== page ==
If you're anything like me, you were kicking yourself last year for drafting Grady Sizemore in the first round of your fantasy draft.
The three-time All-Star was coming off of a 30-30 season in which he drove in 90 runs and scored over 100 times.
The sky was the limit—or so we thought.
Sizemore suffered through injuries throughout the summer, eventually being shut down in September.
He endured a stint on the DL earlier, upsetting the masses (Cleveland Indians fans and fantasy nerds alike) and clearly was considered one of the busts of last year's baseball season.
But the great thing about sports is there's always tomorrow, and Sizemore is a prime candidate for a bounce-back season.
Sizemore is not yet 28, the year many players reach their prime, so it is reasonable to expect another All-Star (maybe even an MVP) type season.
Let's first look at Sizemore's 2009 stat line:
AB: 436 R: 73 HR: 18 RBI: 64 SB: 13 BB: 60 K: 92 AVG: .248 OBP: .343 SLG: .445 OPS: .788
First off, his 436 at-bats were the lowest total since his 2004 rookie season, and Sizemore has been very durable over his career (600+ at-bats from 2005-2008).
That suggests last year's injuries are a bit of a fluke, and the young star should return to better, healthier days. Sizemore suffered through two nagging injuries last year (elbow and abdomen) and had corrective surgery on both during the off season.
But two things stand out about Grady's 2009 campaign: the alarming decline in stolen bases (13) and the equally alarming amount of strikeouts (92).
Of course, it's easy to expect less stolen bases when you're playing in less games, but only 13?
He had 38 in 2008, which was even better than his 2007 season of 33.
Elbow problems wouldn't hinder his running ability, but he obviously wasn't 100% right everywhere else.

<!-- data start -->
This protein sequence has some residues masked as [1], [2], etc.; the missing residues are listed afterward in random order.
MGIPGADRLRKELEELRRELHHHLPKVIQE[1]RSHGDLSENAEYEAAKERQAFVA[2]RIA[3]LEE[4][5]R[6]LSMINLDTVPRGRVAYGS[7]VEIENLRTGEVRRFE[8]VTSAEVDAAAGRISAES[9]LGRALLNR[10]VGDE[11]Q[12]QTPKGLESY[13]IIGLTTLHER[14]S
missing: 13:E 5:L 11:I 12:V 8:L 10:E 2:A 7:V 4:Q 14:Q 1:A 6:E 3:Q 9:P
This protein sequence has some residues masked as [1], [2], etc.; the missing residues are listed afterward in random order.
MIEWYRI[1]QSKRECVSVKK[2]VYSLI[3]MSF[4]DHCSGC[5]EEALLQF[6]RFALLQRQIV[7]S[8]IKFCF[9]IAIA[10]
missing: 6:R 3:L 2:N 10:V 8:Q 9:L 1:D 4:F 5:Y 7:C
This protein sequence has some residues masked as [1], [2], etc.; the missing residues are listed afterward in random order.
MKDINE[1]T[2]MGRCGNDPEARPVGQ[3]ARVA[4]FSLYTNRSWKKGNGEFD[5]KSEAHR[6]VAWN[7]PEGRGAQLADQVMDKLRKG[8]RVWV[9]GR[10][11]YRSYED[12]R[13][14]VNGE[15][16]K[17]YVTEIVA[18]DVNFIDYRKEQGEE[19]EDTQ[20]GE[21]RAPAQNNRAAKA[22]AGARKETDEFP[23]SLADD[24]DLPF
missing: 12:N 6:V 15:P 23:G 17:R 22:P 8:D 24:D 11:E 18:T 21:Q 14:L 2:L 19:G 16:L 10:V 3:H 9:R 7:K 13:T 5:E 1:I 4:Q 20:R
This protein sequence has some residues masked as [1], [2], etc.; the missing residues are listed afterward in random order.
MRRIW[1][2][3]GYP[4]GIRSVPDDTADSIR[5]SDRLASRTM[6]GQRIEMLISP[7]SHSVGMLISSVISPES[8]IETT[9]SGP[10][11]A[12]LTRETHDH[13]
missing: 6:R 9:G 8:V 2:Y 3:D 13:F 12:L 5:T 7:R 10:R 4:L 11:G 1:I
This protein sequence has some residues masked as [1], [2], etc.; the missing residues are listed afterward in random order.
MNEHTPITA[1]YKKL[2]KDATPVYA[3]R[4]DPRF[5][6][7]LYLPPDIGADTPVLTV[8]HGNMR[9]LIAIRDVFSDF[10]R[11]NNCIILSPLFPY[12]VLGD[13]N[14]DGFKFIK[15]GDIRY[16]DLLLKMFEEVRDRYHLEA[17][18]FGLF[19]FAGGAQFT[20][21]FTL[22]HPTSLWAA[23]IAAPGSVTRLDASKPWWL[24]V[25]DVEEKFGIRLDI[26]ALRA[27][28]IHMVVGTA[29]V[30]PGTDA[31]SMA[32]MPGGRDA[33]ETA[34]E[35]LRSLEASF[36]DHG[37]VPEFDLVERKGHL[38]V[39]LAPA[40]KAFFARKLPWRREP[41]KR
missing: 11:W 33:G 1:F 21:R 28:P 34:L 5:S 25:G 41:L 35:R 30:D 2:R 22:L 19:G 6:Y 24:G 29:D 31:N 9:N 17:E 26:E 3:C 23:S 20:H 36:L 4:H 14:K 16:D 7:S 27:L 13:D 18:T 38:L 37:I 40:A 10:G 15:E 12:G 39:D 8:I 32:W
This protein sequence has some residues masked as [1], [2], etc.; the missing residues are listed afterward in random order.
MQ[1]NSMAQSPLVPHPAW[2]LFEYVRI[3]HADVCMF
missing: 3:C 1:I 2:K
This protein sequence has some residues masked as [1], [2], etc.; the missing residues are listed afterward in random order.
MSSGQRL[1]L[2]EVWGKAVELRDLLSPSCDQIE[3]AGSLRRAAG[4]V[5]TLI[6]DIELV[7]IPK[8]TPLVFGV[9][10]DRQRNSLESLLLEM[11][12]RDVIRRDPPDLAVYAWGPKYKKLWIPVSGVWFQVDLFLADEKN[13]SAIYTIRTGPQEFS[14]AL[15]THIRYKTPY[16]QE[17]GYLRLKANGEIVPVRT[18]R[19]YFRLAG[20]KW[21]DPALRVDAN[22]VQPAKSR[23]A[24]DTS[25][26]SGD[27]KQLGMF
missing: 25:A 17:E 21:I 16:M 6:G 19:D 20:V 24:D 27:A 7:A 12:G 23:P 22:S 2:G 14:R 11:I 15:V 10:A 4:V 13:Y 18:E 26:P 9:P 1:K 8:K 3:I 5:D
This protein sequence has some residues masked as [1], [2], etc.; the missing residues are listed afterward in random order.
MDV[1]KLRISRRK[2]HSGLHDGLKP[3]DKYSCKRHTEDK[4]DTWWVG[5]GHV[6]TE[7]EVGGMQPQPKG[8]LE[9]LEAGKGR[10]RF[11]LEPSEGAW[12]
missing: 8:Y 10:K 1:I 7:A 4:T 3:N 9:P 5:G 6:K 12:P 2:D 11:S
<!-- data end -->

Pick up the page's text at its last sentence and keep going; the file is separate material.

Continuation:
If Sizemore plays his typical 160 games this year, expect his stolen bases to jump back into the 25-30 range.
Now, let's address those strikeouts.
It's no secret that Sizemore is a strikeout target (130+ from 2005-2008), but he nearly reached 100 K's last year in his injury-shortened season, where he missed well over 50 games.
Maybe he was trying to do too much for a depleted Indians roster, or maybe his injuries prevented him from being comfortable at the plate.
Whatever the reason is, Sizemore could benefit from dropping to the No. 2 hole this season for Cleveland.
Batting behind Asdrubal Cabrera, Sizemore won't feel the pressure of having to get on base nearly as much and can be more selective with his pitches.
With Shin-Soo Choo hitting behind Sizemore, he'll likely get plenty of good at-bats in 2010.
Last year's .248 batting average is also alarming, but all signs point to bad luck in that department for Sizemore.
His .316 career BAbip overshadows last year's .275 mark—his lowest as a major leaguer.
His BAbip should increase over the .300 range with better luck, and that will increase his batting average into the .260-.280 range.
One good thing about Sizemore's 2009 season was that his power was still there.
He managed 18 bombs despite the bumps and bruises—signs of life indeed for Grady.
Provided Sizemore returns to full health, 2010 will be a return of form for Grady Sizemore.
Players with his immense talent simply do not fade away in their mid-20's—they only get better and better.
When drafting your fantasy baseball teams later this month, do not forget about Grady Sizemore.
Other teams will snatch up Matt Kemp, Ryan Braun, and Carl Crawford, but you can probably grab Sizemore in the third round of some drafts.
If you're lucky enough to do so, you'll be getting a first-round talent in the third/fourth round.
It's time to doop your buddies and downplay Sizemore; call him washed up, a bum, an injury-plagued bust.
Just don't forget to call his name when you're filling out your fantasy lineup.
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